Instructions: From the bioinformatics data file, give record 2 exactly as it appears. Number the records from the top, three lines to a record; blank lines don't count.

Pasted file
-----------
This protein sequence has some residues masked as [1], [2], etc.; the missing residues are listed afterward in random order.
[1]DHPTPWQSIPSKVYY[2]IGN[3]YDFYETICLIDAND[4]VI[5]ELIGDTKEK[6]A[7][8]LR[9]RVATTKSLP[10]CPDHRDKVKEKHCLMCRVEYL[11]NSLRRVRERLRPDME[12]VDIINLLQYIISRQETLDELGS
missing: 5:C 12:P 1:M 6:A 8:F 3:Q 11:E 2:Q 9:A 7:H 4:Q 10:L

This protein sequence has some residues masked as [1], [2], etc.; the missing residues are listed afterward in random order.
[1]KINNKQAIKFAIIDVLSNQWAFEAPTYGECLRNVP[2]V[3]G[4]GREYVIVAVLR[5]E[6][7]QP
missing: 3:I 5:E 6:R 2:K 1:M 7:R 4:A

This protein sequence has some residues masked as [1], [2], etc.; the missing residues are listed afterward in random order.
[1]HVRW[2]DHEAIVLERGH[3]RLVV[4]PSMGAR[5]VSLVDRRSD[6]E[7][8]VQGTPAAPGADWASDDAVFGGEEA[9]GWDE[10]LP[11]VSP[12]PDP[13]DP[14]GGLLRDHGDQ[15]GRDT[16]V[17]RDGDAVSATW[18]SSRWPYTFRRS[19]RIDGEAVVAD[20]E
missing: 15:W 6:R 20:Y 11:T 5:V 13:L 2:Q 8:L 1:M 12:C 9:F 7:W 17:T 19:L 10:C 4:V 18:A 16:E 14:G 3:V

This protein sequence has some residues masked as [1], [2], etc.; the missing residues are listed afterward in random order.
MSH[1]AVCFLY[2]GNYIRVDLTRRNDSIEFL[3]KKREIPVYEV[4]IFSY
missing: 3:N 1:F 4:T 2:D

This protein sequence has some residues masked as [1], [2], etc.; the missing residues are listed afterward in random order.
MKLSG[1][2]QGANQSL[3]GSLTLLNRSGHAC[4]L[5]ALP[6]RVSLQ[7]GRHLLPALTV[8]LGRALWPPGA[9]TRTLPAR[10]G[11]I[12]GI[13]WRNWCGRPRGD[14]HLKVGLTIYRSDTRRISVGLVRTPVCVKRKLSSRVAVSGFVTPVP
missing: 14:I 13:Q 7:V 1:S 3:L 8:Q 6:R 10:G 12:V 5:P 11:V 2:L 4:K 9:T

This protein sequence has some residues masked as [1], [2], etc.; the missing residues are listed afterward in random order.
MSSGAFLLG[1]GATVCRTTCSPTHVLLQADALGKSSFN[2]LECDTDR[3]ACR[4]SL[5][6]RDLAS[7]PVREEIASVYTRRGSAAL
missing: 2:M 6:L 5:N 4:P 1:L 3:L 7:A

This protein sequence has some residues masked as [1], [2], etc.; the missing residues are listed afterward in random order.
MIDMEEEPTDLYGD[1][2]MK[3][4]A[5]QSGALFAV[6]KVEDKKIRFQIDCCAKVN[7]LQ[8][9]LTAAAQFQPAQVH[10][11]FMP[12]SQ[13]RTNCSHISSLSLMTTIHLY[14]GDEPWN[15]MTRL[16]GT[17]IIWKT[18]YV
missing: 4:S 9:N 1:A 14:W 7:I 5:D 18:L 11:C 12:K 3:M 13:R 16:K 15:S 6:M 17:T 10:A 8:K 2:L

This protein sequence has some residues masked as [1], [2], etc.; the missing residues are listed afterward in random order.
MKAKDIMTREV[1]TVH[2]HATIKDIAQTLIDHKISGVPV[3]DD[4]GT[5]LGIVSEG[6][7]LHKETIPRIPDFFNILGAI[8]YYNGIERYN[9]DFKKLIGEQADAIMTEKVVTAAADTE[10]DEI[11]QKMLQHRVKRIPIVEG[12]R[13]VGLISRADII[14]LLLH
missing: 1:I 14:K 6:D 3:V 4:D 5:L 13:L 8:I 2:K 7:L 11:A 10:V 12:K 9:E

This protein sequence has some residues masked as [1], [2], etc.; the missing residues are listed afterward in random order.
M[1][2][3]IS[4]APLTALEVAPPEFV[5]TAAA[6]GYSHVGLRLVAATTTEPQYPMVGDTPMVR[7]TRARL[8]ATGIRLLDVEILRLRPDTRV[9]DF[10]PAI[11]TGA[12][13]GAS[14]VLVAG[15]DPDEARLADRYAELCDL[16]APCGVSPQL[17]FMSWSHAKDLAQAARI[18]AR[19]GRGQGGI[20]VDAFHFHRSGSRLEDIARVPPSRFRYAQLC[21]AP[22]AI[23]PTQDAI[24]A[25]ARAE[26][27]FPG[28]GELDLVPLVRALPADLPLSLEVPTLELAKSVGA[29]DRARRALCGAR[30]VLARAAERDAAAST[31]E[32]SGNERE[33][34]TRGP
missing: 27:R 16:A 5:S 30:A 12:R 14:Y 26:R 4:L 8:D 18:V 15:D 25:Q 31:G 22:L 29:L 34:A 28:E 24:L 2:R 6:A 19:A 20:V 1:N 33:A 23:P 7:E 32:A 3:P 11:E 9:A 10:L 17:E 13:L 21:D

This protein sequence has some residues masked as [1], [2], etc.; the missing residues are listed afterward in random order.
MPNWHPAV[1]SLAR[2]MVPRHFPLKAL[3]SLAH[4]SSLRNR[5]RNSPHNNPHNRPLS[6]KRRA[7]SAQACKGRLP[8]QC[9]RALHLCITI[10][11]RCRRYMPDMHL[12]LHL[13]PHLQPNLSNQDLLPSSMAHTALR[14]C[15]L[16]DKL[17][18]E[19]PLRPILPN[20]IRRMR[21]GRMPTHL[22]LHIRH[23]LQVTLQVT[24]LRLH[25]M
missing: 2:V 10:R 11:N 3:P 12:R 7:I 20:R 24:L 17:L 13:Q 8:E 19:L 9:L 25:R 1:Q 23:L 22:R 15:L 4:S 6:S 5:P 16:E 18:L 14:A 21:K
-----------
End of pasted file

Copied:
This protein sequence has some residues masked as [1], [2], etc.; the missing residues are listed afterward in random order.
[1]KINNKQAIKFAIIDVLSNQWAFEAPTYGECLRNVP[2]V[3]G[4]GREYVIVAVLR[5]E[6][7]QP
missing: 3:I 5:E 6:R 2:K 1:M 7:R 4:A